Broccoli has some frost tolerance and grows well in United States Plant Hardiness Zones 3 through 9. Being a cool-season vegetable, broccoli matures in less than eight weeks. Broccoli grows best at temperatures from 60-70 degrees Fahrenheit.Squash seedlings on the left, broccoli seedlings on the right. anjanettew / Flickr (Creative Commons)
When grown as a spring crop, it can be harvested, and vegetation cleared to make room for a fall crop. In zones 7 through 9, broccoli is cultivated as a winter crop. Broccoli does not do well when temperatures exceed 75 degrees Fahrenheit.
During mid to late summer, it is difficult to grow quality broccoli, due to the adverse effects of low soil moisture together with higher soil temperatures. If you wish to try to grow broccoli in the summer, access to irrigation is essential.Harvesting Broccoli
When tiny flower heads are beginning to form at the center of the plant, watch the growth daily. Harvest when buds are tightly closed. If allowed to develop yellow flower petals, the buds swell and have a mealy texture and diminished flavor.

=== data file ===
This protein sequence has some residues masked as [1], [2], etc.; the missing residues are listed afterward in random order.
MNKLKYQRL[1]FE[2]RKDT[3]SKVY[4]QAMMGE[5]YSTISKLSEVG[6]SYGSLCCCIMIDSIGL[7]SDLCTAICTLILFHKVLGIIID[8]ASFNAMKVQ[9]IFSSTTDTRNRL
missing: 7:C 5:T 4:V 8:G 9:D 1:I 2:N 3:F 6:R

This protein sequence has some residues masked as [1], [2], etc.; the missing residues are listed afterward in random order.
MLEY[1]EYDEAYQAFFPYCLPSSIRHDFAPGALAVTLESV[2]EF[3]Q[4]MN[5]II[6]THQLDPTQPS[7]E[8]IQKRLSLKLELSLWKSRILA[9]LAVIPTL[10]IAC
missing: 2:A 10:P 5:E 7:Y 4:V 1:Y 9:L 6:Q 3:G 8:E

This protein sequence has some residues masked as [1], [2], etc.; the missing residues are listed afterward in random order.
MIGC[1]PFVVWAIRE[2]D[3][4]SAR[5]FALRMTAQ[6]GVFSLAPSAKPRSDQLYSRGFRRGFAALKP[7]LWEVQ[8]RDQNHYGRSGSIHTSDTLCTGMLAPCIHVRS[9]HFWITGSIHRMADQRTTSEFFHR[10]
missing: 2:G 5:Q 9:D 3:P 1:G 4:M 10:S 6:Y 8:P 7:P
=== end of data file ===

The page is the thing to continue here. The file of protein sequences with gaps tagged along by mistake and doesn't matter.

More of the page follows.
To harvest, cut flower heads with a sharp knife. To reap a second harvest, allow the plant to continue to grow after the first cutting of the main flower head. Additional shoots or smaller flower heads will develop at the axis of the leaves. Many gardeners report the second harvest of small immature flower heads is sweeter and florets more tender than the first cutting.
Broccoli is at its peak when consumed fresh from the garden. For short-term storage (3-5 days), mist unwashed heads and wrap in a damp paper towel for storage in the refrigerator crisper.
When ready to use, wash broccoli in warm water in a large bowl to which you have added a quarter cup of white vinegar. Soak for 10-15 minutes to remove soil and debris and to kill any insect pests that may be hidden in the tightly packed florets. Remove, rinse with cold water, and dry thoroughly with a paper towel.Broccoli nearly ready for harvest. Linda N. / Flickr (Creative Commons)
Do not store broccoli in a plastic bag or sealed container. Broccoli requires fresh air to retain flavor and texture. Stored improperly, broccoli can go from crisp and flavorful to limp and bland in just a day or two.